A Canadian couple first married in the capital Abu Dhabi under a new law on the culture of non-Muslims announced last month.
The United Arab Emirates has issued its first civil marriage permit to non-Muslims, state media reports say.
A Gulf country where foreigners make up 90 per cent of the approximately 10-million people has been changing its policies to become more inclusive.
WAM accredited organization he said a Canadian couple were the first to marry under a new law on the status of non-Muslims in the Emirati capital Abu Dhabi.
The move “contributes to the integration of Abu Dhabi’s status as a world-class center of expertise and expertise around the world,” WAM said.
Traditional marriage in the Middle East, the birthplace of Islam, Christianity, and Judaism, is relatively new and often takes place under the auspices of one of the three monotheistic religions.
Customary weddings are legalized in Tunisia and Algeria.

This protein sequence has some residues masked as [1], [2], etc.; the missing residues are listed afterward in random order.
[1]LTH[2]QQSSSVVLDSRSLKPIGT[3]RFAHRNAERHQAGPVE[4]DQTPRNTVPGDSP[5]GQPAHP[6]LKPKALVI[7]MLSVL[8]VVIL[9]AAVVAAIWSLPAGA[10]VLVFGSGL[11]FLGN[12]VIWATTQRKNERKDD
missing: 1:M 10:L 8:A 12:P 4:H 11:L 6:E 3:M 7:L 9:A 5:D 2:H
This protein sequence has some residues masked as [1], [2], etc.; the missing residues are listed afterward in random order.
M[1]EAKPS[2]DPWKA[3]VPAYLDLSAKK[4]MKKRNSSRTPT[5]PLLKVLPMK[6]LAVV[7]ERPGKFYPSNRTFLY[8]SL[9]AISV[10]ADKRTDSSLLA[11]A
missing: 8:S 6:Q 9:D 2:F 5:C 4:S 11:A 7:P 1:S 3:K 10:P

Although some countries in the region have customarily allowed civil marriages to take place in some cultures, others are more likely to accept customary marriage unions and some do not.
The UAE has taken action last year to boost its foreign exchange reserves and skills, including bringing in long-term visas.
So it is modified rules related to cohabitation, alcohol and social norms.
Earlier this month, the UAE he announced all government agencies have adopted a new Western-working work week plan with four and a half days with Friday afternoon, Saturday and Sunday creating a new week.
Competition is growing as neighboring Saudi Arabia, seeking to transform its oil-rich economy, wants to turn its capital, Riyadh, into a world capital.
Saudi Arabia has lifted a ban on women driving and reduced its Muslim dress code.
Last year, Riyadh said it did not sign any agreements with companies with headquarters outside the empire.